President Donald Trump
Credit: White House Photo by Tia Dufour/Flickr

Earlier this year, former Vice-President Joseph Biden spelled out his plan for America’s foreign policy in an essay in Foreign Affairs. Biden offered a vision of global leadership rooted in principles and objectives that would be familiar to veterans of past Democratic administrations, such as the importance of alliances and partnerships in confronting shared challenges; the moral imperative to defend democracy and human rights; the pursuit of an international economic system that works for the American middle class; and a preference for diplomacy and negotiation over military force.

But alongside these familiar themes, Biden’s essay exhibited a more novel preoccupation: corruption. In describing how he would advance American values and interests abroad, the vice president repeatedly linked the defense of democracy with the fight against graft. Corruption, Biden wrote, is an “insidious pandemic” that is “fueling oppression” and “equipping authoritarian leaders with a powerful tool.” The presumptive Democratic nominee promised to issue a presidential directive during his first year in office “that establishes combating corruption as a core national security interest and democratic responsibility.”

Biden was not the only Democratic primary candidate to draw attention to corruption in his foreign policy platform. Elizabeth Warren, widely hailed as the policy heavyweight of the election season, released two separate foreign policy-related corruption plans during her campaign. Bernie Sanders made fighting corruption a central element of his two major speeches on U.S. foreign policy, asserting that “inequality, corruption, and oligarchy” are “part of the same system” and must be “fought in the same way.” By contrast, Hilary Clinton’s most extensive speech on foreign policy during the 2016 presidential campaign didn’t reference corruption at all.

The newfound emphasis on international graft in left-of-center thinking is long overdue. As transparency advocates have long pointed out, it’s hard to think of a U.S. foreign policy interest or progressive value that isn’t undermined or threatened by corruption. Left to fester, corruption drains governments of their ability to carry out their most elemental duties and respond to the needs of their citizens. At a minimum, this breakdown of state functions impairs effective action on major global challenges, such as climate change. In more severe cases, it leads public officials to become complicit in activities such as transnational crime, human rights abuses, and terrorism. Black market dealings even helped Pakistan acquire nuclear weapons.

Even for hard-nosed advocates of a “realist” foreign policy, corruption should be a leading concern. The increasingly pro-Moscow tilt of governments in Hungary and Serbia has coincided with a growing Russian economic footprint in the energy sector, made possible through public contracts awarded through opaque,non-competitive tenders. And highly corrupt governments everywhere tend to be unreliable security partners. In Afghanistan, the efforts of the United States and its allies to build an effective Afghan military and government foundered on a political system plagued by systemic graft. The U.S.’s decades-long effort to reduce narco-trafficking in Latin America has failed in large part because cartels and other criminal organizations have been successful in bribing the region’s bureaucrats and politicians.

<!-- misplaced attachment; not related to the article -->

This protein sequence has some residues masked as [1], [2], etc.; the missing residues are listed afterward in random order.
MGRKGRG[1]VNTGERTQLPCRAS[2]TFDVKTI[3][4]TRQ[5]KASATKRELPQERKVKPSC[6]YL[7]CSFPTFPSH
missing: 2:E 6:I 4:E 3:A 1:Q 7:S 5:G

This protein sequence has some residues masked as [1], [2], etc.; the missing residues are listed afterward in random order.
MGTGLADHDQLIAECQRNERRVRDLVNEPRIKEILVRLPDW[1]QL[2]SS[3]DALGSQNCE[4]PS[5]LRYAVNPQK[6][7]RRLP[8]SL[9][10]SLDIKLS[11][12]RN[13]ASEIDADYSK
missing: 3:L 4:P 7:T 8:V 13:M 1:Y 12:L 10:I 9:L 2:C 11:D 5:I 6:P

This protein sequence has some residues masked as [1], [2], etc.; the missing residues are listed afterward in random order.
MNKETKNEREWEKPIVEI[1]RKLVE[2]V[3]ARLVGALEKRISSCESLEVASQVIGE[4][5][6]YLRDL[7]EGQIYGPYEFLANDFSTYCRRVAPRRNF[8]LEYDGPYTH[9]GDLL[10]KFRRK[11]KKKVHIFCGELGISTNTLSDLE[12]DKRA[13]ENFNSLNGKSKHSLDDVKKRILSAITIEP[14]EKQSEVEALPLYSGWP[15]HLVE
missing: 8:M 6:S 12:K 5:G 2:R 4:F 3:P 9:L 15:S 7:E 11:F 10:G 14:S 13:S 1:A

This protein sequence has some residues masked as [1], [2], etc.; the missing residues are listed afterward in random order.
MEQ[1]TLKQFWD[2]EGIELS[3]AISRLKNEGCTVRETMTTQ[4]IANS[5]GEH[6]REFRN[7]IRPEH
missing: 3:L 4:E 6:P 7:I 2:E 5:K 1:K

But it won’t be possible to tackle corruption by treating it as a foreign policy problem alone. Joe Biden, to his credit, wrote as much in his Foreign Affairs essay, arguing that “we need to close the loopholes that corrupt our democracy” in order to “reinforce the democratic foundation of the United States and inspire action in others.”

Such a call to action is laudable, but it won’t be easy—and it will involve more than just closing loopholes. As Donald Trump’s blatant self-enrichment, sordid business past, and suspected dealings with foreign powers illustrate, corruption is not just a problem for low-income countries. And while the victims of corruption do often live under poor and dysfunctional governments, its enablers can be found in some of the wealthiest and best-governed countries in the world. Kleptocrats abroad funnel their money through Americanand European financial institutions. Businessmen store their bribes in our banks. Until the United States and other advanced economies get serious about breaking the chain of corruption at home, it will continue to thrive abroad.

Although corruption is by its nature clandestine, thanks to the Panama Papers and other leaks from offshore financial centers and exposés by investigative journalists, the last decade has provided a glimpse into its reach and breadth. These streams of information all point towards the same conclusion: much of the grand corruption that exists in the world today runs through and depends on global financial centers and access to high-value assets in advanced economies.

What may be the biggest money laundering scandal in history, for example, occurred not in an infamously secret jurisdiction like the Cayman Islands, but in Estonia, a country at the heart of the European Union and perhaps the most tightly-regulated and professionally managed market economy in the world. The primary culprit was not a shadowy, fly-by-night entity but rather Danske Bank, the largest bank in Denmark. Between 2007 and 2015, an estimated 200 billion euros in suspicious transactions—a significant portion of which is believed to be connected to Russian wealth, including the family of Vladimir Putin and the Russian intelligence services—passed through the institution’s Estonia branch. In many cases, it used opaque corporate vehicles registered in the United Kingdom. As the cash flowed, Danske Bank’s management repeatedly declined to rein in its branch, despite both an internal whistleblower complaint and concerns from Danish and Estonian regulatory authorities.

There are other, arguably even more outrageous examples. In 2013, the U.S. branch of HSBC, Europe’s largest bank, admitted to laundering nearly $900 million for drug cartels in Mexico and Colombia. The federal investigation that led to that admission also determined the bank had facilitated transfers to terrorist groups in the Middle East. Rather than pursue criminal charges against the bank, however, senior officials at the Department of Justice overruled the recommendation of lower-level prosecutors and pursued a non-criminal settlement with HSBC over fears serious charges would lead to global financial turmoil. The bank’s executives, whom investigators believed were complicit in the breach, received no sanction other than partially deferred bonuses